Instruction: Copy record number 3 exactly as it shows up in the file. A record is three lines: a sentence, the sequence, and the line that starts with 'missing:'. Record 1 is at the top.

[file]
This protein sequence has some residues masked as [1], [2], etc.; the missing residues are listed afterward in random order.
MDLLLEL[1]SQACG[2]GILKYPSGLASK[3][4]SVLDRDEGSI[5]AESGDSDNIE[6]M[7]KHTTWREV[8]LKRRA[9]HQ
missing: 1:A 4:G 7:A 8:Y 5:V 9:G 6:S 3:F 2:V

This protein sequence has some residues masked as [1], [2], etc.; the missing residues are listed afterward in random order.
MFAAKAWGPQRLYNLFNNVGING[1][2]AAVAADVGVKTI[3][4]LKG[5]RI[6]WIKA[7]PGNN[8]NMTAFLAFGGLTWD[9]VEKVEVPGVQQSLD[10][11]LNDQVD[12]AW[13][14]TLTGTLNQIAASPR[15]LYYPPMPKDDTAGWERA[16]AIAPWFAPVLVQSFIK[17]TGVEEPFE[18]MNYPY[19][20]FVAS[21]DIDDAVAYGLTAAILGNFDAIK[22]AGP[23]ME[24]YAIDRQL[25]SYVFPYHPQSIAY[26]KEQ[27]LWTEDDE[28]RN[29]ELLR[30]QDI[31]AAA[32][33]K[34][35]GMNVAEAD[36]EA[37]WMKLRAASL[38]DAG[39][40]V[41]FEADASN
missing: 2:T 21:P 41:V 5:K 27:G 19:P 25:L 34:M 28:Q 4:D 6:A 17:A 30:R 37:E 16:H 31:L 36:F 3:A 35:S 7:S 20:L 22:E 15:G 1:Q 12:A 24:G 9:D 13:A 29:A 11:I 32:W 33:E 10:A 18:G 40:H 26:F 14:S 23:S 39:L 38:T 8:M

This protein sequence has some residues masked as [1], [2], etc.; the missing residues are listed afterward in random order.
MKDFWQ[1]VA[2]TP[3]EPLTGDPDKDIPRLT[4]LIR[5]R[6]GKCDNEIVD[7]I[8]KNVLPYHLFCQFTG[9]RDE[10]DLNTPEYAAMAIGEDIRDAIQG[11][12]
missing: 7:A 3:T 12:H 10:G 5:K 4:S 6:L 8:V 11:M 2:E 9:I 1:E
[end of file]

This protein sequence has some residues masked as [1], [2], etc.; the missing residues are listed afterward in random order.
MKDFWQ[1]VA[2]TP[3]EPLTGDPDKDIPRLT[4]LIR[5]R[6]GKCDNEIVD[7]I[8]KNVLPYHLFCQFTG[9]RDE[10]DLNTPEYAAMAIGEDIRDAIQG[11][12]
missing: 7:A 3:T 12:H 10:G 5:K 4:S 6:L 8:V 11:M 2:E 9:I 1:E